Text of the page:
# When they passed the admission test, they would enter the university. - if he doesn't even have a child yet, is this construction correct?

Example 1

Hey, Amy. If you guys had a child, you would have to take care of them until they turned 18. When they passed the admission test, they would enter the university. It would mean you would spend a lot of money. Are the verbs being used correctly?

This is an imaginary scenario that is unlikely to happen. Is this the correct way to describe it?

Example 2

Hey, Amy. If you guys have a child, you will have to take care of them until they turn 18. When they pass the admission test, they will enter the university. It will mean you will spend a lot of money.

This is an imaginary scenario that is more likely to happen than Example 1. Is this the correct way to describe it? Are the verbs being used correctly?

• Not so much that ( 1) is being seen as 'unlikely' - it's a hypothesis (something that could happen) as opposed to (2) which is a prediction (something that will happen). It would be more natural to begin (2) with 'When you have a child". Commented Jan 24 at 16:49
• Are you certain that this hypothetical child is able to pass the admission test? Does every child pass? If you are not certain, then use "...If they pass the admission test..." Commented Jan 24 at 17:09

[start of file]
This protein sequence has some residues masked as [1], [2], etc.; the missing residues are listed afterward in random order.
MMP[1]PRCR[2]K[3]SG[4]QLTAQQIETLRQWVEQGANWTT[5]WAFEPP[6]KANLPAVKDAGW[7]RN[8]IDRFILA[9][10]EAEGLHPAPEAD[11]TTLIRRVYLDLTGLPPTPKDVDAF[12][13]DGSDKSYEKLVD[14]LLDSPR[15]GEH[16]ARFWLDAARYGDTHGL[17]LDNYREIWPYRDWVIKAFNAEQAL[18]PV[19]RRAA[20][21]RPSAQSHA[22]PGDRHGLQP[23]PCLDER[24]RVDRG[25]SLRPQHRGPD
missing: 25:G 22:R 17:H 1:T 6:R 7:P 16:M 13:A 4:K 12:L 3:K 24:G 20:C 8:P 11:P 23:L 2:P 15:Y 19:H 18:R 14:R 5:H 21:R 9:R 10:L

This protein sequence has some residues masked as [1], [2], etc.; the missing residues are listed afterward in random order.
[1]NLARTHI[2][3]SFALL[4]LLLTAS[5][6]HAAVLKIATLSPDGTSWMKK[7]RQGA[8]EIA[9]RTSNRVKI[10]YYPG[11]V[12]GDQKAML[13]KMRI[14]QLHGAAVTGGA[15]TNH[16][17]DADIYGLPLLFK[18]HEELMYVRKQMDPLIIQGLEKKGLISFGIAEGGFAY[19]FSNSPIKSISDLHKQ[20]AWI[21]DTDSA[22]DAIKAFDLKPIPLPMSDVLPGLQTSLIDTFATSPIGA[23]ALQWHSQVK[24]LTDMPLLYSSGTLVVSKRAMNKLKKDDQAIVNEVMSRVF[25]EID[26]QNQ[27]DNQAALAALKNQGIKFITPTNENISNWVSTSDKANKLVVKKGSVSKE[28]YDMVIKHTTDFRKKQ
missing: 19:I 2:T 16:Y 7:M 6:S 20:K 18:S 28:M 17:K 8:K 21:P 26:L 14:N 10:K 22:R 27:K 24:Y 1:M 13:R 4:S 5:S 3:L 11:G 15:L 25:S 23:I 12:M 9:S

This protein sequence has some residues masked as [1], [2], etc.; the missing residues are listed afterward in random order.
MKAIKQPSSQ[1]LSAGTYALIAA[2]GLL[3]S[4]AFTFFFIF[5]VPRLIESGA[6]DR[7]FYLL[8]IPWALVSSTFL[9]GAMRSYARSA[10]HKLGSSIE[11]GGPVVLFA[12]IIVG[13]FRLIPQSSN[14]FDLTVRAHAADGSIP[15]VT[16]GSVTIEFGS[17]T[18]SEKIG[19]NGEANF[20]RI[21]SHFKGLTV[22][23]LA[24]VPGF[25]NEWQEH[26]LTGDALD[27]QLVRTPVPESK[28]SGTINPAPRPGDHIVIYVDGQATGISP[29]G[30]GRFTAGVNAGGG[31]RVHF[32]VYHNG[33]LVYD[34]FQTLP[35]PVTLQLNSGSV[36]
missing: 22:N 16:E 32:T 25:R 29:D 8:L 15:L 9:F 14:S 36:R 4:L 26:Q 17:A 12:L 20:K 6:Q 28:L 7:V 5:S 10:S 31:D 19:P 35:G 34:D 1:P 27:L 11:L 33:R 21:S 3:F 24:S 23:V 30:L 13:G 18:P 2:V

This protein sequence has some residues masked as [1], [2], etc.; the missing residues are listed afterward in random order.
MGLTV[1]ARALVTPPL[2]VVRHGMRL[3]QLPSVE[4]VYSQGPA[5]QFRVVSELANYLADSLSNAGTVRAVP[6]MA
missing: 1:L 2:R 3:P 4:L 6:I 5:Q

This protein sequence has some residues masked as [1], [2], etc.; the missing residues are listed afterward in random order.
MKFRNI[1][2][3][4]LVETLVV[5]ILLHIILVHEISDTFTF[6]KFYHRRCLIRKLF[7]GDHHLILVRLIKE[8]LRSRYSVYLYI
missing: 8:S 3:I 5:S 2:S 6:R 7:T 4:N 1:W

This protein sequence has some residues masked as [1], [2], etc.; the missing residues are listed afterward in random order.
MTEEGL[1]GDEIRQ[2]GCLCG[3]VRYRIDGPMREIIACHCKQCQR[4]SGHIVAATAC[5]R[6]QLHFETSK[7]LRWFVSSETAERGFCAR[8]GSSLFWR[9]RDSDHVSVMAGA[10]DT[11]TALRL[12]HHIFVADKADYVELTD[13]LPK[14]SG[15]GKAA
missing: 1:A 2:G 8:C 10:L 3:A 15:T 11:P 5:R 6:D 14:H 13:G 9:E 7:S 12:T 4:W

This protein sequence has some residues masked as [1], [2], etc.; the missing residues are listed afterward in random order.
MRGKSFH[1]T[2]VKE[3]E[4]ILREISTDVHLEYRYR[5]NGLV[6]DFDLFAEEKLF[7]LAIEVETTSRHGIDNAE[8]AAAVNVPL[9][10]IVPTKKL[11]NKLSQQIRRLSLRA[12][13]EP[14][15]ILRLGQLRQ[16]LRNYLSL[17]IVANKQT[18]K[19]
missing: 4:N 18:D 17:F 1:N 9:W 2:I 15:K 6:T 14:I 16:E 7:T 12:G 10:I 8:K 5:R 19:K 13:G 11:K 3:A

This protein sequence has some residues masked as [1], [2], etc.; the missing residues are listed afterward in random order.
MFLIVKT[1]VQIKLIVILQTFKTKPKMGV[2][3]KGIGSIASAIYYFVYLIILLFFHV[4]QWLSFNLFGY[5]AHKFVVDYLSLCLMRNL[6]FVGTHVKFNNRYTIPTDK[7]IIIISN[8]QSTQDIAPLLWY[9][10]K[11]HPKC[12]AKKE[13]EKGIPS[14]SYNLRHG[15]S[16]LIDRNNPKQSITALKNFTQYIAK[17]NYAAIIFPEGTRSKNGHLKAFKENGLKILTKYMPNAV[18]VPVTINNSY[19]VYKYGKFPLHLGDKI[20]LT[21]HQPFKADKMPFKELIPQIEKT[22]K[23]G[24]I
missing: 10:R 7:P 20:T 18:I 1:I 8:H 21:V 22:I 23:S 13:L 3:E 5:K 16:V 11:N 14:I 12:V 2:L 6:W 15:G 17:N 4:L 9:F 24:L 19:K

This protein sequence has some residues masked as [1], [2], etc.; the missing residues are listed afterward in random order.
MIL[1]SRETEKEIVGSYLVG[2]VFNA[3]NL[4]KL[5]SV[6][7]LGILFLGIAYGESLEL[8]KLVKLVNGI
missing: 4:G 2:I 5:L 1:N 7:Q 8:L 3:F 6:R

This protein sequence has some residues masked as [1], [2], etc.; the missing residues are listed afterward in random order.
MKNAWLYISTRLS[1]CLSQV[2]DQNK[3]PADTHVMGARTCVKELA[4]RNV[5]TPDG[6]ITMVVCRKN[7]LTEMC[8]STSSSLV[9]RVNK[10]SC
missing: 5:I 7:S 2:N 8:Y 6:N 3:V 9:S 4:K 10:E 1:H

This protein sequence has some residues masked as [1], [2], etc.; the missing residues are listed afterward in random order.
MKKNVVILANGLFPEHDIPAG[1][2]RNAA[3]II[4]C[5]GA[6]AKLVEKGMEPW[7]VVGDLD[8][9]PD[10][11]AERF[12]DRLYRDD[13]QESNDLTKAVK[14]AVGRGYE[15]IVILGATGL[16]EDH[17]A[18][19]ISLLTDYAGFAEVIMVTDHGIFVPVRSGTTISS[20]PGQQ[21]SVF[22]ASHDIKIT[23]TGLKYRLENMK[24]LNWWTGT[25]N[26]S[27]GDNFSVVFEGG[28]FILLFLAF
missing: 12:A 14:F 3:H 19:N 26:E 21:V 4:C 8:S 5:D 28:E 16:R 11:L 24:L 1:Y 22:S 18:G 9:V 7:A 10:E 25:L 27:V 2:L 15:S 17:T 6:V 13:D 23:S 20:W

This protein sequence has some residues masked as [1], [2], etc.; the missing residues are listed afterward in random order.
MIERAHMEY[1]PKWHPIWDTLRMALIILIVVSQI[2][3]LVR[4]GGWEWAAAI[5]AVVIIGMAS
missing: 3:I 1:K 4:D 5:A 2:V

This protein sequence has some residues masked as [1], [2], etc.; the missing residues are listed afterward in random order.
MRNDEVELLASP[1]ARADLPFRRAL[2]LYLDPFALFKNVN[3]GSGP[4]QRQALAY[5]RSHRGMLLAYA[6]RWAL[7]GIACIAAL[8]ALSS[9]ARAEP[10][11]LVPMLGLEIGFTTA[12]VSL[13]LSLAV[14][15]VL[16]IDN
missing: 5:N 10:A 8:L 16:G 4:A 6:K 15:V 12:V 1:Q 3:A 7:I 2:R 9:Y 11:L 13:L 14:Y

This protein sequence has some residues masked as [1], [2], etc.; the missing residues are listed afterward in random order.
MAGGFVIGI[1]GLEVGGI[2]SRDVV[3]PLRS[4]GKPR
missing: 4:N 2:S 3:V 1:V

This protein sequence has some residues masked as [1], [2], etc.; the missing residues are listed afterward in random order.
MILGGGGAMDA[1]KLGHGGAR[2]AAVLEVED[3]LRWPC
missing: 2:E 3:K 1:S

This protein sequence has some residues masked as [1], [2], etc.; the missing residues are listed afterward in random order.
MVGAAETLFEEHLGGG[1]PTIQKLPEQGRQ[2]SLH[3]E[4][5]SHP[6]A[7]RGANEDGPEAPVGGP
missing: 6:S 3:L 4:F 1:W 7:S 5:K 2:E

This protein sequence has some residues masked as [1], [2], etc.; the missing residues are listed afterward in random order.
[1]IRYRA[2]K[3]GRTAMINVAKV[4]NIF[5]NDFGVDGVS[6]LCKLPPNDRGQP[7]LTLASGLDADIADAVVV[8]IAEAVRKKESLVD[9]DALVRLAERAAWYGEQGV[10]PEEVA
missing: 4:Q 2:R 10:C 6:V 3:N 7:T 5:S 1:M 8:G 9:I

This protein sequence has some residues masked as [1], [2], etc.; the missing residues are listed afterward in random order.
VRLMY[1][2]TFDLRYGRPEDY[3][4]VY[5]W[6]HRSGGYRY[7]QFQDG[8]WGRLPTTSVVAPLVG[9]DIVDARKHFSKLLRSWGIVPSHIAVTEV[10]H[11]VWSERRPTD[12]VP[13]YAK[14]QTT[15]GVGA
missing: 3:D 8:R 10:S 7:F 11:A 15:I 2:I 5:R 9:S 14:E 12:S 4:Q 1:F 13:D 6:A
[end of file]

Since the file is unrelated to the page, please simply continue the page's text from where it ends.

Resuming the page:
• I don't think "when they passed... they would..." is correct in any scenario. "When they pass... they will..." if it is certain, or "if they pass... they will..." if there is doubt. Commented Jan 24 at 21:49
• @KateBunting because I don't know whether they are going to produce a child. Some people even choose to be childless. So, Are both examples correct? Commented Jan 25 at 1:44
• Because you don't know, you would use the hypothetical "If you had a child, you would...". You might use (2) if you knew they were planning to start a family. Commented Jan 25 at 9:30

The verb in the "when" clause is normally present tense, so "when they pass..." or "when they have passed" are possible. You take the perspective of that time. You can use "will enter" since the use of "when" indicates that you don't have any doubt that the child will pass the test.

However the example is problematic, because passing a test, especially the tests for university, is normally uncertain. Not every child passes. So it would be better to write " ... if you had a child you would take care of them until they turn 18" (Having a child is hypothetical, but I am reasonably certain that this hypothetical child will turn 18). "If they pass the admission test, they will/would enter university." (This is a further hypothesis, about a future event, so I use "if". I could use "will" or "would", both work)

So, simply, "When they turn 18 they will ...." but "If they pass the test, they would ..."

• My struggle with example 1 is that the child is hypothetical, so I think all the verbs including "turn", "pass" should be about a hypothetical situation. That's why I wrote all of them in past tense and used "would". But according to what you said, that's not necessary? Commented Jan 26 at 1:36
• How about example 2. Is everything there correct? Commented Jan 26 at 1:38
• example 2 also uses "when they pass" instead of "if they pass" Commented Jan 26 at 6:57